Andy Beaumont recently wrote an article, The Value of Content, which is (at its core) a screed against the annoying web design trend of making readers click through overlays in order to get to the actual page they want to read. Beaumont struck a nerve with his "Tab Closed; Didn't Read" collection of annoying examples.
Beaumont's article is an excellent argument for all the reasons against this technique, and one point in particular struck me. In responding to the argument that overlays get used because they work, he writes:
This is what happens when analytics make decisions for you...Analytics will tell you that you got more “conversions”. Analytics will show you rising graphs and bigger numbers. You will show these to your boss or your client. They will falsely conclude that people love these modal overlays.
But they don’t. Nobody likes them. Conversions are not people. If you want the whole story here you should also be sat in a room testing this modal overlay with real people. Ask them questions:
- “Do you like that overlay asking you to sign up for the newsletter?”
- “Do you understand what will happen if you do sign up for it?”
- “Do you know that there is content behind it?”
- “Do you know how to close it to get to the content?”.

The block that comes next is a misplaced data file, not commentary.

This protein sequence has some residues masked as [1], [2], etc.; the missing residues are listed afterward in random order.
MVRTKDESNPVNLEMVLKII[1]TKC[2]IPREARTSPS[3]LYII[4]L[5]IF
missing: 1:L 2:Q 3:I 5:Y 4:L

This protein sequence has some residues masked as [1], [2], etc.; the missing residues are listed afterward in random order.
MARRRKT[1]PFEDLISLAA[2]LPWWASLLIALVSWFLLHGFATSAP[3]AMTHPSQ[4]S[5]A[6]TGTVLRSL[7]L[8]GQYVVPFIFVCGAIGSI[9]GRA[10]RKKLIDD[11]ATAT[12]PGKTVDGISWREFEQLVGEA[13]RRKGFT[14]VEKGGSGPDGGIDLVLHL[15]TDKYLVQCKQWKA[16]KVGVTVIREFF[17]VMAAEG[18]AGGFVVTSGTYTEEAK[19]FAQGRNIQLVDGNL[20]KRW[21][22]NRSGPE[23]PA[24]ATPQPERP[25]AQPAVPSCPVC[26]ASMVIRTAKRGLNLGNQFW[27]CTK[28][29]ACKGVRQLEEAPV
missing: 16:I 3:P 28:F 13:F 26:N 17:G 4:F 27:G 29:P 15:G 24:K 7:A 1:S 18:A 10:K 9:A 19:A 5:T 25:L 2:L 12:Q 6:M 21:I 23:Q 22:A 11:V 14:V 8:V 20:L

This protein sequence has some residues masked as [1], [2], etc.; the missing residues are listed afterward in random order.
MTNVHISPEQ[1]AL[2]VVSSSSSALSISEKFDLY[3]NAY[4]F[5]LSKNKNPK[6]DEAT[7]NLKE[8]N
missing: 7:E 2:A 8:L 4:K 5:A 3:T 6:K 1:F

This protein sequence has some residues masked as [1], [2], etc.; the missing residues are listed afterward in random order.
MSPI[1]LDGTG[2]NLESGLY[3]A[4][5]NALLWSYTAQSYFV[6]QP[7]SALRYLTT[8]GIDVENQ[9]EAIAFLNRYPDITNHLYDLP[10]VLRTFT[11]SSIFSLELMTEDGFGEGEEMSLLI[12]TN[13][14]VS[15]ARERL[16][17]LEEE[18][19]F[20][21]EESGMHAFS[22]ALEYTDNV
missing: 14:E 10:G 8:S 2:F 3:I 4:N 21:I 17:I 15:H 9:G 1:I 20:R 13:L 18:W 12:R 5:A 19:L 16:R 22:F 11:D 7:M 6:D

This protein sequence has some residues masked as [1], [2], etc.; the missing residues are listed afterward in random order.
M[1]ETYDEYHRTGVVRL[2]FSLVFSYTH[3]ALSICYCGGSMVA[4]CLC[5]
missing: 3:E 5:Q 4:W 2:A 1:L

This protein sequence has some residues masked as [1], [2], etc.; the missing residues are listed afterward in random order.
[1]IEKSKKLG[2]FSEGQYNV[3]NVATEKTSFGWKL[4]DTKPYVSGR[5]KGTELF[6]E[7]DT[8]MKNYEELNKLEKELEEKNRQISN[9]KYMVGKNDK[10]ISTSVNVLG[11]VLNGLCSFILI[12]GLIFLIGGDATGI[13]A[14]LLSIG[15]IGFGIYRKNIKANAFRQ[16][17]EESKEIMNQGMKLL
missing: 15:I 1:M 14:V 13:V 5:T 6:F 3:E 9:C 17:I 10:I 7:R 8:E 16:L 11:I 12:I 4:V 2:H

This gets to the heart of the difference between customer feedback and other metrics and analytics: there are two sides to every story, and if you're not collecting customer feedback then you're only getting one side of the story. In this case, the overlay may be effective at getting newsletter signups, Facebook likes, etc., but not at all effective in generating actual customer engagement or useful sales leads.
The key is to recognize that the signups and likes are not, in themselves, the true business goal. The true business goal is the customer engagement or the sales lead. And it's important to recognize that the reason behind the signups and the likes is more important than the actual signup or like.
Put another way, if someone signs up for your newsletter because they want to receive your newsletter, there's a good chance that's a useful sales lead. But if someone signs up for your newsletter because they thought it was the only way to close an annoying window and get to the article they wanted to read, that's just an annoyed web surfer.
We see this same thing play out all the time in the customer service world when companies get overly focused on a particular set of metrics and forget to ask what's really going on for the customer. The classic is using containment to measure how well an automated customer service system is working, and assuming that anyone who hangs up successfully self-served.
We even see this problem when it comes to customer feedback surveys. Many companies track their survey scores and assume that if the number is going up things are getting better, and vice-versa. But it's also possible that employees are gaming the survey, some customers are being blocked from taking the survey, or customers' expectations are changing.
The lesson here is that any given metric is, at best, an approximation for the real business goal. It's important to always keep that in mind, and constantly ask not just "what" is happening but also "why." And the most powerful tool for doing this is using a truly closed-loop process, where you close the loop with the customer, the business, and also your metrics and feedback.